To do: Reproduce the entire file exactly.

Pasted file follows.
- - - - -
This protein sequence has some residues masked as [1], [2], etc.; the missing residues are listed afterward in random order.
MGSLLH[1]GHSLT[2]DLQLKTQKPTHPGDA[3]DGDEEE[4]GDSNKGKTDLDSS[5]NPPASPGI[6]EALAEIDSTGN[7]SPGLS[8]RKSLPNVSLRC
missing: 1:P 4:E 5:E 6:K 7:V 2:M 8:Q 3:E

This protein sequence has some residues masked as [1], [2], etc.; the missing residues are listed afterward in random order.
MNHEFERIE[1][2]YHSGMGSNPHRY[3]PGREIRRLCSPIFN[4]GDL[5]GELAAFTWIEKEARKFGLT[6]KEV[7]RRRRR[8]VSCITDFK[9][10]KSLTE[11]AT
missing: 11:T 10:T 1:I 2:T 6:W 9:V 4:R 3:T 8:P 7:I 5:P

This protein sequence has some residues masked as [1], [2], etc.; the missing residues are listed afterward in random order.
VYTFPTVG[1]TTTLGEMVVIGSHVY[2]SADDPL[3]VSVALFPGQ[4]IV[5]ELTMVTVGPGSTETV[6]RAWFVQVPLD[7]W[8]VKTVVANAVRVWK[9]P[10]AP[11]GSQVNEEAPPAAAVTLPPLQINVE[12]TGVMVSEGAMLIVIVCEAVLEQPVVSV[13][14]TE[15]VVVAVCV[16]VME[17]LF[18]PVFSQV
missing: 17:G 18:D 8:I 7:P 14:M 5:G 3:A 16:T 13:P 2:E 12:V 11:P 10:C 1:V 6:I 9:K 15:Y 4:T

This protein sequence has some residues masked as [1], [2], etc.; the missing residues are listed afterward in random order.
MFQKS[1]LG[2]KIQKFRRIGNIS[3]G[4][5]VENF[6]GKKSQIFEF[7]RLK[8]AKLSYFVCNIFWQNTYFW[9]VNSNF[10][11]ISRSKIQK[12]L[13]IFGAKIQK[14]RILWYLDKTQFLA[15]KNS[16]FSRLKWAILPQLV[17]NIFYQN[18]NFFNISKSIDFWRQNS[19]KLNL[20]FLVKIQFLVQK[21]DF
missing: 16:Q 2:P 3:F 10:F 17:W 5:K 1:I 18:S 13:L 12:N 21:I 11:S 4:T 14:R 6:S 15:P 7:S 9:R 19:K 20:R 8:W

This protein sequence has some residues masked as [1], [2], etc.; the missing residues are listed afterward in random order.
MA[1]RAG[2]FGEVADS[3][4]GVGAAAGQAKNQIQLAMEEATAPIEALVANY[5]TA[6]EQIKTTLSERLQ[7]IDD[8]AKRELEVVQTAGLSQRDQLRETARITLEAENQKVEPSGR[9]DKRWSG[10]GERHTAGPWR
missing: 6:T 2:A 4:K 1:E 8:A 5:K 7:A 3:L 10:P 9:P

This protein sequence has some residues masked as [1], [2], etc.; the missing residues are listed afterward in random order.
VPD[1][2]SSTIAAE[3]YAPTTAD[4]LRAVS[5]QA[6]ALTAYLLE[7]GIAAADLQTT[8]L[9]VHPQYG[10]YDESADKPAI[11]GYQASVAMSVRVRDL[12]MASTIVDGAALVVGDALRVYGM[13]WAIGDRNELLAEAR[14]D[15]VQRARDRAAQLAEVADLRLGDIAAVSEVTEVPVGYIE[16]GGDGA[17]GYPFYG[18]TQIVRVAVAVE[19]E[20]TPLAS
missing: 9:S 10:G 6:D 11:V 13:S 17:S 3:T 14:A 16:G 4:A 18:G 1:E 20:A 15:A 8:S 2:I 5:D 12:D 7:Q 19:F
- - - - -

This protein sequence has some residues masked as [1], [2], etc.; the missing residues are listed afterward in random order.
MGSLLH[1]GHSLT[2]DLQLKTQKPTHPGDA[3]DGDEEE[4]GDSNKGKTDLDSS[5]NPPASPGI[6]EALAEIDSTGN[7]SPGLS[8]RKSLPNVSLRC
missing: 1:P 4:E 5:E 6:K 7:V 2:M 8:Q 3:E

This protein sequence has some residues masked as [1], [2], etc.; the missing residues are listed afterward in random order.
MNHEFERIE[1][2]YHSGMGSNPHRY[3]PGREIRRLCSPIFN[4]GDL[5]GELAAFTWIEKEARKFGLT[6]KEV[7]RRRRR[8]VSCITDFK[9][10]KSLTE[11]AT
missing: 11:T 10:T 1:I 2:T 6:W 9:V 4:R 3:T 8:P 7:I 5:P

This protein sequence has some residues masked as [1], [2], etc.; the missing residues are listed afterward in random order.
VYTFPTVG[1]TTTLGEMVVIGSHVY[2]SADDPL[3]VSVALFPGQ[4]IV[5]ELTMVTVGPGSTETV[6]RAWFVQVPLD[7]W[8]VKTVVANAVRVWK[9]P[10]AP[11]GSQVNEEAPPAAAVTLPPLQINVE[12]TGVMVSEGAMLIVIVCEAVLEQPVVSV[13][14]TE[15]VVVAVCV[16]VME[17]LF[18]PVFSQV
missing: 17:G 18:D 8:I 7:P 14:M 5:G 3:A 16:T 13:P 2:E 12:V 11:P 10:C 1:V 6:I 9:K 15:Y 4:T

This protein sequence has some residues masked as [1], [2], etc.; the missing residues are listed afterward in random order.
MFQKS[1]LG[2]KIQKFRRIGNIS[3]G[4][5]VENF[6]GKKSQIFEF[7]RLK[8]AKLSYFVCNIFWQNTYFW[9]VNSNF[10][11]ISRSKIQK[12]L[13]IFGAKIQK[14]RILWYLDKTQFLA[15]KNS[16]FSRLKWAILPQLV[17]NIFYQN[18]NFFNISKSIDFWRQNS[19]KLNL[20]FLVKIQFLVQK[21]DF
missing: 16:Q 2:P 3:F 10:F 17:W 5:K 1:I 18:S 13:L 12:N 21:I 11:S 4:T 14:R 6:S 15:P 7:S 9:R 19:K 20:R 8:W

This protein sequence has some residues masked as [1], [2], etc.; the missing residues are listed afterward in random order.
MA[1]RAG[2]FGEVADS[3][4]GVGAAAGQAKNQIQLAMEEATAPIEALVANY[5]TA[6]EQIKTTLSERLQ[7]IDD[8]AKRELEVVQTAGLSQRDQLRETARITLEAENQKVEPSGR[9]DKRWSG[10]GERHTAGPWR
missing: 6:T 2:A 4:K 1:E 8:A 5:K 7:A 3:L 10:P 9:P

This protein sequence has some residues masked as [1], [2], etc.; the missing residues are listed afterward in random order.
VPD[1][2]SSTIAAE[3]YAPTTAD[4]LRAVS[5]QA[6]ALTAYLLE[7]GIAAADLQTT[8]L[9]VHPQYG[10]YDESADKPAI[11]GYQASVAMSVRVRDL[12]MASTIVDGAALVVGDALRVYGM[13]WAIGDRNELLAEAR[14]D[15]VQRARDRAAQLAEVADLRLGDIAAVSEVTEVPVGYIE[16]GGDGA[17]GYPFYG[18]TQIVRVAVAVE[19]E[20]TPLAS
missing: 9:S 10:G 6:D 11:V 13:S 17:S 3:T 14:A 16:G 4:A 18:G 1:E 20:A 15:A 8:S 2:I 5:D 12:D 7:Q 19:F